Virgil was a Roman poet (best known for writing The Aeneid) who was always, for some reason, linked to flies. He built a bronze statue of a fly that guarded the Gates of Naples for a long time, and it was said that this musca magica, magic fly, would keep its annoying real life counterparts away from the city as long as it remained intact. Legend has it that Virgil’s bones after his death protected Naples against attackers, causing them to be attacked by swarms of flies. And it is even said that it was Virgil who first used the expression “time flies” (although in Latin, of course).
Perhaps the craziest fly story regarding Virgil, however, is that of his “pet fly”. In reality, Virgil didn’t keep a fly as a pet, but he then found out that the government was planning to confiscate the lands of the rich, and parcel it out to war veterans, except for those lands that contained mausoleums. Virgil then had an incredibly lavish funeral (with mourners, an orchestra, invited celebrities and lots of poetry reading) organized for a house fly that, he said, had been his beloved pet. Then, the insect’s body was buried in an expensive mausoleum. The whole thing costed Virgil about 800.000 sesterces, but he saved his lands from the government.
Easily the most disturbing “exotic pet” in this list, although one on which there is little information, and which is disregarded as a legend by most experts. It is said that a certain Count Guliemus had a pet ape (most likely a chimpanzee), as well as a wife that was rather promiscuous. In fact, when the Count wasn’t home, the wife would have sexual relations with the animal. This spelt doom for the poor Count, for one day, when the ape saw him lying with the Countess, it went berserk and brutally mauled his master. The Count died of his wounds, but the wife survived and eventually give birth to a monstrous creature, the result of her affair with her husband’s jealous pet.
Somehow, the hybrid boy (whose name was said to be Maimo), ended up with Pope Alexander II, who even showed the creature to religious leader Peter Damain, who wrote about it in his story “De bono religiosi status et variorum animatium tropolagia”. Although technically possible due to the genetic closeness between man and chimpanzees (the Nazi were even said to have attempted hybridization), a true hybrid between man and ape has never been confirmed. Some are convinced that Peter Damain’s report was true, but others think it is more possible that Maimo was simply a deformed and mentally handicapped human child. So this creepy story remains a mystery to our days, but due to the biological plausibility of a human-ape hybrid and the fact that indeed, aristocrats were fond of keeping apes as exotic pets at the time, it shouldn’t be completely disregarded as a mere fantasy.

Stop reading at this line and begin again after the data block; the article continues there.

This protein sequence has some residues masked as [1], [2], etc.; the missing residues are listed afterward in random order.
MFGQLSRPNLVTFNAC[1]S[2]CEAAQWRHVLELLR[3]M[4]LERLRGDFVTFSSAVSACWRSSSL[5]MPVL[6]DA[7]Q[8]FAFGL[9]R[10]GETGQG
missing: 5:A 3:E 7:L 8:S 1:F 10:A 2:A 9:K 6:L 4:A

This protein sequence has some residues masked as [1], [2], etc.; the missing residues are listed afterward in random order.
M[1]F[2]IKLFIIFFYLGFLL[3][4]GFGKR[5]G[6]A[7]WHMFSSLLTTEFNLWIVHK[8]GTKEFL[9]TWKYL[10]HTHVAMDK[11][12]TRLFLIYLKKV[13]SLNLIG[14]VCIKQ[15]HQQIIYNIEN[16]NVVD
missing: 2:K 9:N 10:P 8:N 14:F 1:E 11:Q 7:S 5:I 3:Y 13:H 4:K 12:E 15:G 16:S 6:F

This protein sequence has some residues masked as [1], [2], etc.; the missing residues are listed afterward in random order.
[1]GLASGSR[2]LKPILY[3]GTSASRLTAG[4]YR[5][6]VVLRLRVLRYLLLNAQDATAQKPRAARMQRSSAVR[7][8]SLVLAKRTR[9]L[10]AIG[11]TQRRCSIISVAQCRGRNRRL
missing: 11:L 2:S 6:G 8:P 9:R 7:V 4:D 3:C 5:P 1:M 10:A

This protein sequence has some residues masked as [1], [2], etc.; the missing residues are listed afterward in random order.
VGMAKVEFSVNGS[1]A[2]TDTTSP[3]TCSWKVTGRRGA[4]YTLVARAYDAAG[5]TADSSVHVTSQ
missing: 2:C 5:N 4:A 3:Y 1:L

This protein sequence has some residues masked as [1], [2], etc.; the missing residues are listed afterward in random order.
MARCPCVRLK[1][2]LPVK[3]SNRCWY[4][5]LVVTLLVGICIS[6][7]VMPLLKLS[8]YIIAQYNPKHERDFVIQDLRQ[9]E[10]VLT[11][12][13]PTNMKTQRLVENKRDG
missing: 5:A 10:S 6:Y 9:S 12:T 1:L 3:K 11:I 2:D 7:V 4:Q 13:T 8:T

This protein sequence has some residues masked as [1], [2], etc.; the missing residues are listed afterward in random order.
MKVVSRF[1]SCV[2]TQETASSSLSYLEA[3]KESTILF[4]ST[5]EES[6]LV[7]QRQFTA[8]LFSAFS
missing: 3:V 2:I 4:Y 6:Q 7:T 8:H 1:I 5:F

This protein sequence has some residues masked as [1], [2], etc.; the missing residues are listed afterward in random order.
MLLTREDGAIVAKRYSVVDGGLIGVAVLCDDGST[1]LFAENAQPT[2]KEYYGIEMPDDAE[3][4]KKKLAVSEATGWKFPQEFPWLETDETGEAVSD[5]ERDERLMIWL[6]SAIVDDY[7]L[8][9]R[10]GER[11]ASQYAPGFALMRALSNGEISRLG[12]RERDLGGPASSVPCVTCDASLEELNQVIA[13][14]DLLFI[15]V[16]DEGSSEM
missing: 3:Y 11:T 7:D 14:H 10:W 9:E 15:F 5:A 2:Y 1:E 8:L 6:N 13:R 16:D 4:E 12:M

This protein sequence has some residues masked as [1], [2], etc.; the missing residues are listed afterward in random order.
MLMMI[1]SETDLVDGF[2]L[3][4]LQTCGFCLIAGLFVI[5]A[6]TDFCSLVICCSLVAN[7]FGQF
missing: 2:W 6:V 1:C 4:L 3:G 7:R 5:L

Salvador Dali will forever be remembered as a very eccentric man, and so it shouldn’t be surprising that he also had some unusual pets. When he was a kid, he had a pet bat, and later in life he developed some sort of obsession with anteaters, presumably because he hated ants since he found them devouring his pet bat’s dead body one day. But although Dali was seen and photographed walking an anteater on a leash in Paris, it seems that the animal was not actually his pet.
Dali’s actual exotic pet was an ocelot named Babou, who even joined his master in fancy restaurants. There is a funny anecdote about a woman who was outraged at the fact that there was a wild animal in the restaurant. Although she yelled at Dali, he kept his cool and explained to the embarrassed woman that the ocelot was, in fact, a house cat, and that he had painted it to make it look “op-art”. She bought it, of course; after all, it was Dali she was talking to…
Parrots are not unusual pets; even today, many people keeps these (often endangered) birds as companions due to their intelligence, bright colors and ability to mimic speech. Some parrots can even be taught to use some words in a context. However, Andrew Jackson’s pet African grey parrot deserves to be on this list because he was just hilarious. The bird’s name was Pol, and the president had bought him as a gift for his wife Rachel. Unfortunately, Rachel died, and the President had to take care of Pol himself. Later, when Jackson himself died, Pol was present during the funeral. However, he had to be ejected from the ceremony when he started swearing and yelling blasphemies in both English and Spanish, all of them learned from the president!